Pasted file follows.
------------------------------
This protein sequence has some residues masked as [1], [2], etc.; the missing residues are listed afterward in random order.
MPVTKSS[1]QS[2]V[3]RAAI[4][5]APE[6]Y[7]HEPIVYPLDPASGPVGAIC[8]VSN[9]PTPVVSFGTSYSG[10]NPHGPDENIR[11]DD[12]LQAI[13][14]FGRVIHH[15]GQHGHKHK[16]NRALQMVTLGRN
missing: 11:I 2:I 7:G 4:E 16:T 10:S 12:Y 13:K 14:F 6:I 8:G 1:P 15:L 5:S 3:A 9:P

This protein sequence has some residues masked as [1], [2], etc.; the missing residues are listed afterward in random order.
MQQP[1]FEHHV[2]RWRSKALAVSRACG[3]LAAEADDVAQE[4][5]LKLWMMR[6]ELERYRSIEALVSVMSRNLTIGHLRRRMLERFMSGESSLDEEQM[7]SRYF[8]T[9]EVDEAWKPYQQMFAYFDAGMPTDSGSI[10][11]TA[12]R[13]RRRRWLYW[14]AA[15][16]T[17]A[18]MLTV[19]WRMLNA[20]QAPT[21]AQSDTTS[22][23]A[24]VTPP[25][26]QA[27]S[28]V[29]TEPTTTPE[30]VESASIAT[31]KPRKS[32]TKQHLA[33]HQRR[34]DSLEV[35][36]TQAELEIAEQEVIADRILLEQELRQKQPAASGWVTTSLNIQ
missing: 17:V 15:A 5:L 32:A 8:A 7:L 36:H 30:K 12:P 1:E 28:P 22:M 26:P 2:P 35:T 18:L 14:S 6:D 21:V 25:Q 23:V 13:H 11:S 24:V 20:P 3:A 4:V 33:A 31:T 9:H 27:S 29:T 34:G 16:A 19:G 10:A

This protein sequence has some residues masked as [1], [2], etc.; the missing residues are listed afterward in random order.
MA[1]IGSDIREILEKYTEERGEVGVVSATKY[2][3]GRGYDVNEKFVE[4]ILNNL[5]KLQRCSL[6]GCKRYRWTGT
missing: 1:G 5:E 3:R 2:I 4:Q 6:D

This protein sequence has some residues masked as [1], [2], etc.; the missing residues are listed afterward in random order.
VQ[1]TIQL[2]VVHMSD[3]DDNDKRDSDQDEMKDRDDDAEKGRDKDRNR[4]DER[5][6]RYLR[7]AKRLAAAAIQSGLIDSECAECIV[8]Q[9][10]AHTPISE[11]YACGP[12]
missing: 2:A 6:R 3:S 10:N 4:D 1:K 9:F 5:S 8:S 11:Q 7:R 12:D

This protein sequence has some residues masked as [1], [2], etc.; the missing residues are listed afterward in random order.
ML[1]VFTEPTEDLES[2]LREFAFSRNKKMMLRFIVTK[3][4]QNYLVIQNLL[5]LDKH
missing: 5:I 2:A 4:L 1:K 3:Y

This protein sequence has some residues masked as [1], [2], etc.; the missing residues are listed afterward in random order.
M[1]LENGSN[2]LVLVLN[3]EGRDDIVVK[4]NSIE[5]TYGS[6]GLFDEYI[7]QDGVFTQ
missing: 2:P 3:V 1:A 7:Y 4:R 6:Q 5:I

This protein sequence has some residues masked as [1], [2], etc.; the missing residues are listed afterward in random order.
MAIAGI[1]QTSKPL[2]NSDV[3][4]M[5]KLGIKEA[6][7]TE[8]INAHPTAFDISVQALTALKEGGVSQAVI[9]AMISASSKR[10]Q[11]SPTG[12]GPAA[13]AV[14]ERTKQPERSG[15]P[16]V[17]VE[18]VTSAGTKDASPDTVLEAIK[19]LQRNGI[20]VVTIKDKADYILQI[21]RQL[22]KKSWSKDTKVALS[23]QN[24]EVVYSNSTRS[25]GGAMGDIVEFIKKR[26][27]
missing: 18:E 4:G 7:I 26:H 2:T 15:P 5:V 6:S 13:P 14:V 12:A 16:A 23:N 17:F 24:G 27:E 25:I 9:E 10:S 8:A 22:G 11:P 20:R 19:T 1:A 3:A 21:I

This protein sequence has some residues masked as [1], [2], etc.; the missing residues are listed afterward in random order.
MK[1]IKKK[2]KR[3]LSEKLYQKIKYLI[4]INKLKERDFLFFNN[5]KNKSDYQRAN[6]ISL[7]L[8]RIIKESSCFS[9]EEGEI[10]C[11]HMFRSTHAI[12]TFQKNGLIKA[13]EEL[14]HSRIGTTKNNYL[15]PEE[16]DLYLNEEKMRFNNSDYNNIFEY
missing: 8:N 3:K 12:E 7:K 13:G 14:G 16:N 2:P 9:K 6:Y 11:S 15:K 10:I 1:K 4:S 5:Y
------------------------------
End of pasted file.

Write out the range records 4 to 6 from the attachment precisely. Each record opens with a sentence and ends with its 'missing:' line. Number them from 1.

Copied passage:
This protein sequence has some residues masked as [1], [2], etc.; the missing residues are listed afterward in random order.
VQ[1]TIQL[2]VVHMSD[3]DDNDKRDSDQDEMKDRDDDAEKGRDKDRNR[4]DER[5][6]RYLR[7]AKRLAAAAIQSGLIDSECAECIV[8]Q[9][10]AHTPISE[11]YACGP[12]
missing: 2:A 6:R 3:S 10:N 4:D 1:K 9:F 5:S 8:S 11:Q 7:R 12:D

This protein sequence has some residues masked as [1], [2], etc.; the missing residues are listed afterward in random order.
ML[1]VFTEPTEDLES[2]LREFAFSRNKKMMLRFIVTK[3][4]QNYLVIQNLL[5]LDKH
missing: 5:I 2:A 4:L 1:K 3:Y

This protein sequence has some residues masked as [1], [2], etc.; the missing residues are listed afterward in random order.
M[1]LENGSN[2]LVLVLN[3]EGRDDIVVK[4]NSIE[5]TYGS[6]GLFDEYI[7]QDGVFTQ
missing: 2:P 3:V 1:A 7:Y 4:R 6:Q 5:I